Around some cerebral circles in the conservative corners, a discussion about UBI is circulating. Shorthand for Universal Basic Income, it’s an approach being seriously considered by a handful of European countries as a wholesale substitute for their bloated, corrupt welfare systems.
Given that the United States also has a bloated, corrupt welfare system, people on the Left and the Right are wondering if the UBI model could work here. In effect, the entire welfare support system is eliminated—unemployment, food stamps, disability, basic welfare allowances—and every American citizen simply gets a flat check from the government to be used as desired. An allowance, really.
Of course, as others have pointed out, a flat check won’t work for everyone: folks with multiple disabilities and mouths to feed will warrant a bit more than a upper management executive living in a downtown condo. And in short order, we’ll be back to the old system. So are there any benefits?
The Left likes it because it technically expands welfare to include everyone: rich man, poor man, beggar man, thief. No one receives welfare anymore (it’s a co-op stipend!), and everyone has skin in the game. There are no stipulations, so if you want to blow your check on Xbox games, do so. Consider it a stimulus. But if you’re poor, that’s it: you don’t get another one until next month.
The Right likes this idea because it reduces the never-ending tax payout from the upper economic tiers. Basically, we spend less on welfare by doing so, and greatly simplify the rules at the same time. Since there are no stipulations on how you spend your stipend, you thereby eliminate corruption. Dump it all on booze or BMWs, if you want—because that’s where it ends.
The Libertarians seems to crave this idea because you now eliminate layers of government, prevent government minders from insisting on means testing, drug tests, auditing, and whatnot. You get your check every month and that’s that.
However, the Libertarians have discovered the one hook that makes this entire discussion moot. It matters not a jot if you like this idea or are opposed to this idea: it isn’t going to happen because it will require a substantial downsizing of government.
For bureaucrats, this isn’t some idle discussion about reforming entitlements or eliminating spending waste. SNAP, WIC, EITC, housing, etc., aren’t just cash transactions—they’re massive jobs programs employing tens of thousands of people. If UBI becomes a real thing, hey—we’re not going to need a lot of these folks, anymore. Actually, you could do UBI with a skeleton staff and a good computer and printer to roll checks out of it.
No matter what job transfers are created or administrative support roles are planned out as a result of UBI adoption, you will only be able to support a fraction of the thousands of departmental drones lurking in federal building basements. They’re going to be the first deserving takers of UBI as soon as they hit unemployment status.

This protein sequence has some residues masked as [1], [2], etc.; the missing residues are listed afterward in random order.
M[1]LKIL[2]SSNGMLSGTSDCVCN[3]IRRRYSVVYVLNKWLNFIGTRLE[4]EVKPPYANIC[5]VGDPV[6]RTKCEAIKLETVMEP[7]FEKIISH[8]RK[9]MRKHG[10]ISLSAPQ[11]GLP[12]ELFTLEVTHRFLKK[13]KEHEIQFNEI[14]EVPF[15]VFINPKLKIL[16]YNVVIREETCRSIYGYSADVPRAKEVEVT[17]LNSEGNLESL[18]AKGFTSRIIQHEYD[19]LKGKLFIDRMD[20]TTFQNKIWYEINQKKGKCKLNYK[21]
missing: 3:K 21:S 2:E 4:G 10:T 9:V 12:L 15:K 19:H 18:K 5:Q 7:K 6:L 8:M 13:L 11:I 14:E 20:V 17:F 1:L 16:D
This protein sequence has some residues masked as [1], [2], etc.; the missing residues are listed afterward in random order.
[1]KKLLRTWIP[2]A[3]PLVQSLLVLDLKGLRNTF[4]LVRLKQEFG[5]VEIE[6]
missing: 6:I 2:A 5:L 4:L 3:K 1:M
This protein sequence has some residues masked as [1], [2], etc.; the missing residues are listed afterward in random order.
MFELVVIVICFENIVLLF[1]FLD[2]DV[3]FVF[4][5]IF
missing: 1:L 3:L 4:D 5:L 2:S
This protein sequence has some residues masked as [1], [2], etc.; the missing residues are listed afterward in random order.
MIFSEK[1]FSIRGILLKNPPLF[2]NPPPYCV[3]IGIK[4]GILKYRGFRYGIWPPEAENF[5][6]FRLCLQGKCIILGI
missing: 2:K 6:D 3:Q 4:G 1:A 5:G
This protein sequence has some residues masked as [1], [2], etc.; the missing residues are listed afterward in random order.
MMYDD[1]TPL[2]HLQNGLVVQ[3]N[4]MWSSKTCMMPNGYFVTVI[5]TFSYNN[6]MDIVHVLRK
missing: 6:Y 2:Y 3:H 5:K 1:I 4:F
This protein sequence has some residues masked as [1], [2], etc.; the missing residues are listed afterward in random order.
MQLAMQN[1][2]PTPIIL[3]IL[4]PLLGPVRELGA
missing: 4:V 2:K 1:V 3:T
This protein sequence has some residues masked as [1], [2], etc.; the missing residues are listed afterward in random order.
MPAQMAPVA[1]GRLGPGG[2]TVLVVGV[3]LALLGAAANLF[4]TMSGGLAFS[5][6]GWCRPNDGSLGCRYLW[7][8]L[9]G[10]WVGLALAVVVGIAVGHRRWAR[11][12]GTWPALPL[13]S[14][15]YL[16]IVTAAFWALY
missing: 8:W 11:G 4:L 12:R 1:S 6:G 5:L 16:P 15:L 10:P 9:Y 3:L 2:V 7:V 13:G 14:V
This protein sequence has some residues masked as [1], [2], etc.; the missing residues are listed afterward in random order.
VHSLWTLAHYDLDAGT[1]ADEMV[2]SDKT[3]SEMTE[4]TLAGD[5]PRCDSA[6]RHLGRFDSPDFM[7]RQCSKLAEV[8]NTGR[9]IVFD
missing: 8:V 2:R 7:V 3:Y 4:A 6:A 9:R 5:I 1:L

In some respects, we shouldn’t care about them. Heck, the whole point of UBI is to help people like this. They can live, poorly, off UBI until the private sector absorbs their massive numbers the way it managed to absorb the defense industry layoffs in the post-Cold War 1990s.
That’s not the point, though: UBI is not going to happen because no candidate in any branch will be comfortable sponsoring the bill that will lay off tens of thousands of federal workers. It’s one thing to talk about eliminating departments during the campaign speeches, but this is a pittance compared to our social programs which account for almost a trillion dollars in spending per year.
It’s not that the Czar favors keeping our bloated, corrupt social welfare programs intact—it’s that he’s too cynical to think UBI will get further than academic consideration.
Perhaps we are wrong: perhaps Finland will discover how to roll with that punch, which will let other countries around the world anticipate this problem and accommodate it. And in 2024, when America has seen how it works, we can talk more seriously about it then.
Until then, the many benefits and many bad things that will follow with UBI are nothing more than idle chatter.
Божію Поспѣшествующею Милостію Мы, Дима Грозный Императоръ и Самодержецъ Всероссiйскiй, цѣсарь Московскiй. The Czar was born in the steppes of Russia in 1267, and was cheated out of total control of all Russia upon the death of Boris Mikhailovich, who replaced Alexander Yaroslav Nevsky in 1263. However, in 1283, our Czar was passed over due to a clerical error and the rule of all Russia went to his second cousin Daniil (Даниил Александрович), whom Czar still resents. As a half-hearted apology, the Czar was awarded control over Muscovy, inconveniently located 5,000 miles away just outside Chicago. He now spends his time seething about this and writing about other stuff that bothers him.